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Published by: Diven Bhatia on Sep 29, 2012
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05/13/2014

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Reasons for successful KM initiatives Success of KM initiative depends on many factors, some within our control, some not

. Typically, critical success factors can be categorized into five primary categories: 1) Leadership - Leadership plays a key role in ensuring success in almost any initiative within an organization. Its impact on KM is even more pronounced because this is a relatively new discipline. Nothing makes greater impact on an organization than when leaders model the behavior they are trying to promote among employees. 2) Culture - Culture is the combination of shared history, expectations, unwritten rules, and social customs that compel behaviors. It is the set of underlying beliefs that, while rarely exactly articulated, are always there to influence the perception of actions and communications of all employees. 3) Structure, Roles, and Responsibilities - Although there are many ways that organizations structure the governance of their KM initiatives, APQC has found common elements among bestpractice partner organizations: a steering committee, a central KM support group, and stewards/owners throughout the organization who are responsible for KM. It is a combination of a centralized and decentralized approach. 4) Information Technology (IT) Infrastructure Without a solid IT infrastructure, an organization cannot enable its employees to share information on a large scale. Yet the trap that most organizations fall into is not a lack of IT, but rather too much focus on IT. A KM initiative is not a software application; having a platform to share information and to communicate is only part of a KM initiative. 5) Measurement Most people fear measurement because they see it as synonymous with ROI, and they are not sure how to link KM efforts to ROI. Although the ultimate goal of measuring the effectiveness of a KM initiative is to determine some type of ROI, there are many intervening variables that also affect the outcomes.

Knowledge Management Systems Following are the steps for implementing knowledge management to bring real benefits to your organization Step 1: Identifying the Business Problem KEY CONCEPT: Successful implementation of knowledge management requires a clear identification of the business problem to be solved and an alignment of the knowledge management project with overall business objectives. Step 2: Preparing for Change

KEY CONCEPT: Knowledge management is more than just an application of technology. It involves cultural changes in the way employees perceive the knowledge they develop. A successful implementation of knowledge management also requires endorsement from corporate management. Step 3: Creating the Team KEY CONCEPT: A well staffed team with a strong team leader and “cross departmental” expertise is essential for successful implementation of knowledge management. Step 4: Performing the Knowledge Audit KEY CONCEPT: The knowledge audit identifies sources of knowledge required to solve the business problem. It begins to organize knowledge by developing categories that reflect how your organization operates. The knowledge audit does not have to be a long, complex project. It only needs to answer a few key questions Step 5: Defining Key Features KEY CONCEPT: Creating a checklist of required key features will ensure that knowledge management technology you acquire will help solve your key business problems while enhancing your overall IT infrastructure. Step 6: Building Blocks for Knowledge Management KEY CONCEPT: Implement knowledge management systems using a phased approach and a smooth “onramp”. Each phase of the implementation addresses a specific part of the knowledge management solution, lays the foundation for the next phase, provides immediate benefits and provides a measurable ROI. Step 7: Linking Knowledge to People Reasons for successful KM initiatives Success of KM initiative depends on many factors, some within our control, some not. Typically, critical success factors can be categorized into five primary categories: 1) Leadership - Leadership plays a key role in ensuring success in almost any initiative within an organization. Its impact on KM is even more pronounced because this is a relatively new discipline. Nothing makes greater impact on an organization than when leaders model the behavior they are trying to promote among employees. 2) Culture - Culture is the combination of shared history, expectations, unwritten rules, and social customs that compel behaviors. It is the set of underlying beliefs that, while rarely exactly articulated, are always there to influence the perception of actions and communications of all employees. 3) Structure, Roles, and Responsibilities - Although there are many ways that organizations structure the governance of their KM initiatives, APQC has found common elements among bestpractice partner organizations: a steering committee, a central KM support group, and stewards/owners throughout the organization who are responsible for KM. It is a combination of a centralized and decentralized approach. 4) Information Technology (IT) Infrastructure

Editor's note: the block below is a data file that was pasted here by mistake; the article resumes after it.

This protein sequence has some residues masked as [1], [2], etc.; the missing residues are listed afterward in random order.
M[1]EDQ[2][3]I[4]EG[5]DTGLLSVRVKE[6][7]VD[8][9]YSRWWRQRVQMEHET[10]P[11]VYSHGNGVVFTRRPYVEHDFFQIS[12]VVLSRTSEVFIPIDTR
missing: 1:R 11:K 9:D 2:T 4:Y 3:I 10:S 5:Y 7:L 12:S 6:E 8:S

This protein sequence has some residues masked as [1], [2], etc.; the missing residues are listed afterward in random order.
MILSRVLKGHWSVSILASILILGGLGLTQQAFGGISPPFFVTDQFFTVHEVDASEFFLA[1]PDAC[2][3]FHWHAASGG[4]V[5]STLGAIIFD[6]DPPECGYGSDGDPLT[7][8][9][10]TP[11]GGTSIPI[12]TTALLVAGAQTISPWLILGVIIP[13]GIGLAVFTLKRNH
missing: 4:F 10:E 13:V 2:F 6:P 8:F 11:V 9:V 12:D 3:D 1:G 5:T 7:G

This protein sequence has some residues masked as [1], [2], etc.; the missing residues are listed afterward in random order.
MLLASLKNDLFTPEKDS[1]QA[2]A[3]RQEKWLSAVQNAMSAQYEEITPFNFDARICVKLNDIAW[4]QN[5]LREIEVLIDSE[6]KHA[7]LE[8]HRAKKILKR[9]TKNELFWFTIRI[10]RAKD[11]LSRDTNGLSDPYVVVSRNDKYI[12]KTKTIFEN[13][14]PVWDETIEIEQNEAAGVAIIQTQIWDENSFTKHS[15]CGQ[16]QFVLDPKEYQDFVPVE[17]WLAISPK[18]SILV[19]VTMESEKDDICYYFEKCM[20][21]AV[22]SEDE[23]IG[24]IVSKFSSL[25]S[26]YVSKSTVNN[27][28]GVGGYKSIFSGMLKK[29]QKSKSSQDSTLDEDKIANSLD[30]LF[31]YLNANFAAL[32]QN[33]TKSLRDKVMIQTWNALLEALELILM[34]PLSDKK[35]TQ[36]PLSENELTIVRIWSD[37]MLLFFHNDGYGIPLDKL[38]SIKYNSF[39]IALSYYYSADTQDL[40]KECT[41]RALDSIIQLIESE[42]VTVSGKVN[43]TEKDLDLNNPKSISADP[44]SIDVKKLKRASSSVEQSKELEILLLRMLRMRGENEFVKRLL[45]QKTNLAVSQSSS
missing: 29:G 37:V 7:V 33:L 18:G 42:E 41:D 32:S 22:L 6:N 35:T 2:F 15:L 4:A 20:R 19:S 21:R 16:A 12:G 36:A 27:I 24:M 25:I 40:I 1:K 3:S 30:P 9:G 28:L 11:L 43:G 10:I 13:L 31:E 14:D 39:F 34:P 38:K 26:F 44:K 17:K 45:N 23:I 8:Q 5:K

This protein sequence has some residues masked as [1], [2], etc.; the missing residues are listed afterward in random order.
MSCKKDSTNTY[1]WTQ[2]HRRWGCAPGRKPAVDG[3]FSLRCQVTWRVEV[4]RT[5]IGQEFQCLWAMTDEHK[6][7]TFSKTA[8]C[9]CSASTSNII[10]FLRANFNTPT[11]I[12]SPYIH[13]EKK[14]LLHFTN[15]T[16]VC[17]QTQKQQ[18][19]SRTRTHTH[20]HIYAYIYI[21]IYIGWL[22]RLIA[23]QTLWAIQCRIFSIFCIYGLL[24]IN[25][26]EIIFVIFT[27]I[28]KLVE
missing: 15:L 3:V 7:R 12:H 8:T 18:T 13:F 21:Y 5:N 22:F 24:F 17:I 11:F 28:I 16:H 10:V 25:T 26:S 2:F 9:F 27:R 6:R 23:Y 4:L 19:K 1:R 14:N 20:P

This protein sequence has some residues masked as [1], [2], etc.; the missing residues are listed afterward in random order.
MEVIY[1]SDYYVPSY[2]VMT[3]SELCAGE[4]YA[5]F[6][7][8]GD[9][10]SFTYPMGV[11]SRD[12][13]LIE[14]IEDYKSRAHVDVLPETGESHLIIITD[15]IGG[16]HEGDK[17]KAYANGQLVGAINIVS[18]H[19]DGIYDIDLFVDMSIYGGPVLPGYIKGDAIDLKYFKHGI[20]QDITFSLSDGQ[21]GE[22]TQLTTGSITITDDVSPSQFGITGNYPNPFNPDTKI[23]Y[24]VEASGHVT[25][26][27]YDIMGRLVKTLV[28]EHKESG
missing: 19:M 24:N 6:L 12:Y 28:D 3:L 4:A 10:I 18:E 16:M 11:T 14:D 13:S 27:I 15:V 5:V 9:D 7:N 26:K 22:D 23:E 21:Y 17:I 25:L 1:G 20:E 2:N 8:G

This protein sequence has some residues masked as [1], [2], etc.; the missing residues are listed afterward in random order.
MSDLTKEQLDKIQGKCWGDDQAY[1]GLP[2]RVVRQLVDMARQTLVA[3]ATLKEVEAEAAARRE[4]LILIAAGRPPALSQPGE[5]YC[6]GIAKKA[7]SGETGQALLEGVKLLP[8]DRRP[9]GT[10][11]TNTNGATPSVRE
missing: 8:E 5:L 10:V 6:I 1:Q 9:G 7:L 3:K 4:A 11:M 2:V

Without a solid IT infrastructure, an organization cannot enable its employees to share information on a large scale. Yet the trap that most organizations fall into is not a lack of IT, but rather too much focus on IT. A KM initiative is not a software application; having a platform to share information and to communicate is only part of a KM initiative. 5) Measurement Most people fear measurement because they see it as synonymous with ROI, and they are not sure how to link KM efforts to ROI. Although the ultimate goal of measuring the effectiveness of a KM initiative is to determine some type of ROI, there are many intervening variables that also affect the outcomes. Conclusion Implementing a complete knowledge management system is no small feat; however, the results can be impressive and risks can be minimized by taking a phased approach that gives beneficial returns at each step. Senior executive commitment is essential and executives can play an important role in defining the key problems to solve and the corporate objectives to meet. Once the organization defines its objectives and makes a commitment of people and time, the knowledge management team can get to work. While the knowledge audit is a key process for designing complete systems, it also exposes inefficiencies and holes that can be addressed before the ultimate solution is implemented. Knowledge management projects often stall by trying to do too much in a single step. By using simple solutions, such as query brokers and focused information repositories, to quickly address some of the basic problems found during the knowledge audit, the knowledge management team can quickly show success and win the confidence and participation of important constituencies. Technology plays an important role in enabling knowledge management methodologies and processes. Packaged applications can ease the burden of creating a customized system without requiring custom programming to enable basic tasks such as locating subject-matter experts, allowing end users to contribute and locate knowledge, and easing the job of content managers to ward off information pollution. The knowledge management system should be open, customizable, measurable, and secure. No less important than the technical features are human considerations motivating people to contribute, manage and share knowledge. Throughout the life of a knowledge management project, leadership needs to constantly emphasize the quality and value of knowledge management. Workers must learn to collaborate and contributors and users of the knowledge management system need incentives to encourage these activities and keep the system vital. Most organizations that have made this kind of investment in knowledge management realize tangible results. They add to their top and bottom lines through faster cycle times, enhanced efficiency, better decision making and greater use of tested solutions across the enterprise.